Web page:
A health awareness project aimed at educating the public on the importance of genetics in health, wellbeing and diseases was on Wednesday launched at the University of Ghana in Accra.
Dubbed the Ghanaian Genome (Gh Genome) it is focused on four thematic areas including a nationwide public lecture on the project, an in-country free screening of genetic diseases specifically for sickle cell conditions, breast and prostate cancers.
It would also afford the organisers the opportunity to offer a postgraduate genetics training programme including a Master’s of Science Genetic Counselling programme towards training of the needed manpower for the sequencing of the DNA of 1000 Ghanaian children with severe genetic disorders.
Genetics is the component of biology that is focused on the study of the DNA of organisms, and how they are organised into genes, and higher order structures and how those genes are inherited by offspring.
The Director in charge of the project, Professor Solomon Fiifi Ofori-Acquah speaking at the launch said even though mankind has lived on this piece of land for over 2, 500 years ago, research has shown that people have been identified to have inherited from their forebears’ physique and facial appearance in what we call today as genetics.
He said while a lot of people are happy at their genetic inheritance and understand the role of genetics, there are other traits we inherit that brings so much sadness to a lot of guardians, adding “that is the reason why we’re here today”.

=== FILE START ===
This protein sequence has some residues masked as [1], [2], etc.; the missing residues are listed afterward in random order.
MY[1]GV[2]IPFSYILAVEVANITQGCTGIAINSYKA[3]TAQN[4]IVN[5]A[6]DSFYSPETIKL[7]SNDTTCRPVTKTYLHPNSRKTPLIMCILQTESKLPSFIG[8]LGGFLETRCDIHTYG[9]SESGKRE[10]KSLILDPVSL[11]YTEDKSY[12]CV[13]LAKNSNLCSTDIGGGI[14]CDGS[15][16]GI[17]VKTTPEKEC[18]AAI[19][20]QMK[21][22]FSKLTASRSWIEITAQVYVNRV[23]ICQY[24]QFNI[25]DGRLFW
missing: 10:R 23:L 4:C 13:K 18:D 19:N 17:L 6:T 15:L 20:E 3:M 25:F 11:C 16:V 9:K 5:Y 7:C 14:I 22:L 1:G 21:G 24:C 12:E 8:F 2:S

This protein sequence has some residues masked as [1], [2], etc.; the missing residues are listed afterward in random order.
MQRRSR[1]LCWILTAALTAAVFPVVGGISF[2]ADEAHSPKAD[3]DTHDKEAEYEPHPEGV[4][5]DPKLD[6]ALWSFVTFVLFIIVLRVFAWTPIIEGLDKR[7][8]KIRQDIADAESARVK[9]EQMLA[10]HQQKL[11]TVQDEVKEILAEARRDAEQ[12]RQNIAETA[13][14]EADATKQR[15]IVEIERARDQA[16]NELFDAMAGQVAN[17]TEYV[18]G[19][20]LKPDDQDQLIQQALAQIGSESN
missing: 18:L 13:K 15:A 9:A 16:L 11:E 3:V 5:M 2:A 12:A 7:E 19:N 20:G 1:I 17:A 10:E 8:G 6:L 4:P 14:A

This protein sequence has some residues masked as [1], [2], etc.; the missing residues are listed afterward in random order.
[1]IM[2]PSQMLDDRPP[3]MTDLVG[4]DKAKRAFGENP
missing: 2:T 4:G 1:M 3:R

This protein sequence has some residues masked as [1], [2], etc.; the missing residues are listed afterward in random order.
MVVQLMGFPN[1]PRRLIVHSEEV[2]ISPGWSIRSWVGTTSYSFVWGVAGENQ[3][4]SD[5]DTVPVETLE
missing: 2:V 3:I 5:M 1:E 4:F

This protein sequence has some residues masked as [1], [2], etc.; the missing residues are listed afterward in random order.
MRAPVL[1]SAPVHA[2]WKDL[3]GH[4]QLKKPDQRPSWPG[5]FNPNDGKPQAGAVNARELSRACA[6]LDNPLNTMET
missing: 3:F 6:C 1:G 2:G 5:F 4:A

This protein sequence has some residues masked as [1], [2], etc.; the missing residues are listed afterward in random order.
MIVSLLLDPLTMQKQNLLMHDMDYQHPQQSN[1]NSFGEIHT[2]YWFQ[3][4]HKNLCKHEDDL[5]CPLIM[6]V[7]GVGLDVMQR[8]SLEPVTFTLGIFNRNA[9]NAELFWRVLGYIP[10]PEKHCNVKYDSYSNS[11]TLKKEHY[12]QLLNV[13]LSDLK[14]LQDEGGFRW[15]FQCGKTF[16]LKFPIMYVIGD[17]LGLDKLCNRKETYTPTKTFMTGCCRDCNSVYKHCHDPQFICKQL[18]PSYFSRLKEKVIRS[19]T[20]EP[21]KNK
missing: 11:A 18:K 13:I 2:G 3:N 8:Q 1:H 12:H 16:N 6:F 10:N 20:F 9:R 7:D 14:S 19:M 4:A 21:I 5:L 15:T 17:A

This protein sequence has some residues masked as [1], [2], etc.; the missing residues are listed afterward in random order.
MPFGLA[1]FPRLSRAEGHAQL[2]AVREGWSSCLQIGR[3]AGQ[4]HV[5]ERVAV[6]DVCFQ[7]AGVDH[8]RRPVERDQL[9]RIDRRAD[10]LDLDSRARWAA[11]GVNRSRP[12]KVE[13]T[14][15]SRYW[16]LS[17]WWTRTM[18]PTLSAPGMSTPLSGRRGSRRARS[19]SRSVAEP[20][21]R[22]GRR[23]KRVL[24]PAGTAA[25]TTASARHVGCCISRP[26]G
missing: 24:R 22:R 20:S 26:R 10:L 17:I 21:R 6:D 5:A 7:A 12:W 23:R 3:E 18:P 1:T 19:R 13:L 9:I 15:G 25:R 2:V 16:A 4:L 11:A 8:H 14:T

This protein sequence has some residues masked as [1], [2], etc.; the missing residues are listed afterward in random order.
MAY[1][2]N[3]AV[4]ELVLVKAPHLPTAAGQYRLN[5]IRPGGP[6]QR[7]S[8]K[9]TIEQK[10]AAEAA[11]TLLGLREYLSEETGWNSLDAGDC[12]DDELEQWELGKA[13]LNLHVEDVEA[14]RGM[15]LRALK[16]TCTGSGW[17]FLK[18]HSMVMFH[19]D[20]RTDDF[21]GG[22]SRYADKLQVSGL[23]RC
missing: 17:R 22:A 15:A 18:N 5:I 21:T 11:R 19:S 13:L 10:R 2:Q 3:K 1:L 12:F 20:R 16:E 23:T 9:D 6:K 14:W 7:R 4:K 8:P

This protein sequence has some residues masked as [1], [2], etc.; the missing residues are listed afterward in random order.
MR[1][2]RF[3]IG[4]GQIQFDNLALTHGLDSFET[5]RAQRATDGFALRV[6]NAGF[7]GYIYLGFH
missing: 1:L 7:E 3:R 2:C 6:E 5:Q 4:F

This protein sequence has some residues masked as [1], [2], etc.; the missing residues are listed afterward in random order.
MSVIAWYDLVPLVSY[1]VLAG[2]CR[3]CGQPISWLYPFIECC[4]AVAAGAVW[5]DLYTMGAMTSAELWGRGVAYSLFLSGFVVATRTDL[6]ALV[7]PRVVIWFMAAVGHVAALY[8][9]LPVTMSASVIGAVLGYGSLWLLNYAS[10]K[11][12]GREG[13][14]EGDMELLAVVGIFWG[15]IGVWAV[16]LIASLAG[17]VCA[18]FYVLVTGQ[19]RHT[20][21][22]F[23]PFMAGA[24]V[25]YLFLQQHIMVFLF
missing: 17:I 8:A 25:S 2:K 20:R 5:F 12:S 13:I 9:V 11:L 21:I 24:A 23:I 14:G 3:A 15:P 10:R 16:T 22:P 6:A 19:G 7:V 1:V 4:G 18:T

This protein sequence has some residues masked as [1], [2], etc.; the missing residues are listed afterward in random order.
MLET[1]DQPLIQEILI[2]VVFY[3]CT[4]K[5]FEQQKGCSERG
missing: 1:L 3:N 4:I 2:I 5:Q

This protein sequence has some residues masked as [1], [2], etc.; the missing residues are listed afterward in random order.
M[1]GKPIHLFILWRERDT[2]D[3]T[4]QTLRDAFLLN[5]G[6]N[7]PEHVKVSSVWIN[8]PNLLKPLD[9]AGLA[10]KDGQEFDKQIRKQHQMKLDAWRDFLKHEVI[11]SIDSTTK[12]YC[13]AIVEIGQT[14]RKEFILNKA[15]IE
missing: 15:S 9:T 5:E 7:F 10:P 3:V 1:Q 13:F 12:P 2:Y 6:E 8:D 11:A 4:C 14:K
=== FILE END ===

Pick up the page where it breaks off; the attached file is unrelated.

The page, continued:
Prof. Ofori-Acquah stated that the burden of undiagnosed diseases due to very low genetic information makes one individual jump to conclusion about a genetically displaced data because we don’t have the capacity to effectively diagnose this disease.
He said for the majority of these patients it’s a big problem for the family because a child is born, their hands shaking uncontrollably, they haven’t spoken in four years, they can’t sit still and hyperactive because we don’t have the capacity to understand the molecular basis of the disease and often not would blame other factors for this miss light.
“It is our duty now to decode the mutations that cause rare genetic diseases in this country so that parents and families can be spared the suspicious look as the basis of a disease we don’t have that much power as individuals to make somebody get a genetic disease if you are here today hence the clarion call from me to rally together to create a situation where we can help families with rare genetic disorders.”
The Vice-Chancellor of the University of Ghana, Prof. Nana Aba Appiah Amfo, commended Prof. Ofori-Acquah and his team for taking an initiative that really translates the vision of the university.
She urged for unity and more public support for the project that has the blessing of the traditional authorities, adding the time has come to showcase to the world that the country’s universities can also make great impact on the lives of the citizenry.
BY LAWRENCE VOMAFA AKPALU